Both were thought to be late fledgers still being near their nests on 7th-8th September.
Both had moved significantly south west by 14th and 25th September respectively but had still
not left Scotland.
One bird then moved across northern Britain to reach Lancashire by 19th September while the other
lingered in Scotland and
moved into Northern Ireland by 29th September.
The faster mover was still only in Somerset on 9th October while the slower mover was in Wexford,
Eire, on 21st October. The
latter caused considerable interest in Ireland being only the 8th recorded since 1950.
After a substantial period of radio silence, the faster mover moved quickly to south east Spain by
23rd October, crossing the
Mediterranean to the Moroccan/Algerian border by 25th and north Morocco by 27th. No more signals were received from this
bird but the earlier long period of
silence may indicate that the radio was failing rather than the bird.
The slower mover was recorded out at sea 100 km SSW of Cape Clear on 29th October. Although connecting
the lines on the map might
indicate that it was flying SW, it is more likely that it had flown to Cape Clear and then moved due south.
The timing of the faster mover's migration, at least through northern England, appears to be
similar to that of two seen moving south
over Northumberland on 16th September this year (2001). Lingering this late is the norm in Northumberland with birds
typically fledging in the last week of August
and remaining in the nascent area for two further weeks. Indeed juveniles have been found in Northumberland on
breeding sites as late as the first week in November,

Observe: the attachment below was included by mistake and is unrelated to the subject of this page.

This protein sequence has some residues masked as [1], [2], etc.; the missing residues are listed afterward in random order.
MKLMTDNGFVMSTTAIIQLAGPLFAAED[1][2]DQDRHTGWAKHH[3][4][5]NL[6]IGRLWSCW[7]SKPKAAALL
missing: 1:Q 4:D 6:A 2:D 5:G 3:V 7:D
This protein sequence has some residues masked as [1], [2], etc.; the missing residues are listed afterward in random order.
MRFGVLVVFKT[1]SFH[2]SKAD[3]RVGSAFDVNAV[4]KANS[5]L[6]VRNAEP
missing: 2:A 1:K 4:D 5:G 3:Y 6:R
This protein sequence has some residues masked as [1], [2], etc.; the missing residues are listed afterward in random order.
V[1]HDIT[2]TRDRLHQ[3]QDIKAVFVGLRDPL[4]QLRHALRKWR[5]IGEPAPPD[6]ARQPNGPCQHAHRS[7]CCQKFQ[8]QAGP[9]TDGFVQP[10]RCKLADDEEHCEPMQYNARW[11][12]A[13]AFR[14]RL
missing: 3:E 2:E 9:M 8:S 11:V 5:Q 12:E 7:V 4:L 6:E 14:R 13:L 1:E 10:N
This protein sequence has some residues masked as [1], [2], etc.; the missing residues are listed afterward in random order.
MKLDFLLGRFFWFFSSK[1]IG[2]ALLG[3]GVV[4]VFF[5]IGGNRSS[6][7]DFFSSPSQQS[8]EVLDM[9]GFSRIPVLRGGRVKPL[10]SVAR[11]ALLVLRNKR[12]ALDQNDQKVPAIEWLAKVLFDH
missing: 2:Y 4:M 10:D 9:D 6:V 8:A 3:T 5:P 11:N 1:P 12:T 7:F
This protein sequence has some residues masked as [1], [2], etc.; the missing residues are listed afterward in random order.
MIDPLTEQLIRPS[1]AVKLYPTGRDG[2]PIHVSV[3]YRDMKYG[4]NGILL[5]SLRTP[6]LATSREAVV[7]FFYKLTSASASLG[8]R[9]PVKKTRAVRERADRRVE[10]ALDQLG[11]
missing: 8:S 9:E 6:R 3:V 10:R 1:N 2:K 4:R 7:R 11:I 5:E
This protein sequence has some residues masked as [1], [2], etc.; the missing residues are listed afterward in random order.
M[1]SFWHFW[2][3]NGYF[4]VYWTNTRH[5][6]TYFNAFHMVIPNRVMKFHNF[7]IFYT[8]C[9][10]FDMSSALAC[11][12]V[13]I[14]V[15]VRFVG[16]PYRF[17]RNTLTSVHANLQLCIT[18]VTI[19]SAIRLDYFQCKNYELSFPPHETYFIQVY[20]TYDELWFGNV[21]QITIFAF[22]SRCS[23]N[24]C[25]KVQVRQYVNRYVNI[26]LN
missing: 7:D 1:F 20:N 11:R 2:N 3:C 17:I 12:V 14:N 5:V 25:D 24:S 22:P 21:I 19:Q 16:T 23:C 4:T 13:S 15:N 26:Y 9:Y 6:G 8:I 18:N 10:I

though whether they are locally bred or from Scotland is debatable.
Ireland may be an autumn trap for southward-bound broad-winged raptors. They follow the coast
down to Cape Clear and then have a hopeless
journey south of 800-900km to northern Spain:
Looking at Meyer, Sparr and Bruderer's paper on raptor migration strategy over the
Mediterranean (Behaviour 137:379-399,
such a journey would consume a minimum of c90g of
fat in a Honey Buzzard
compared to c13g of fat for a similar journey over land.
Of course we do not know that this Inverness youngster did actually perish but the loss of
signals from a previously reliable transmitter
and the adverse winds at the time make the odds very poor indeed.
The longest normal crossing across the Mediterranean is 290km from Tunisia to Malta. The
Mediterranean is a barrier but the number of islands
makes it less of a challenge than it appears at first sight. Juvenile Honey Buzzards do have a greater tendency
to cross the open sea in a southward direction as
they do not know where the bridges are (see Meyer et al above).
The 80km journey ESE from Wexford to Pembroke would have made a much more feasible sea crossing.
The inexperienced juvenile preferred to move
south rather than to make this crossing.
The difficulty of picking up low-volume Honey Buzzard movement is indicated by the difficulty
with which this bird was located in Ireland,
other than by the radio signals.
Of the broad-winged raptors, only the Osprey would appear to be capable of completing a sea
journey of almost 1,000km successfully.
The initial movement south west presumably results from the topology of the area with rather
daunting mountains to the south. This is
unfortunate for the juveniles' prospects as it tilts them towards the potential Irish trap.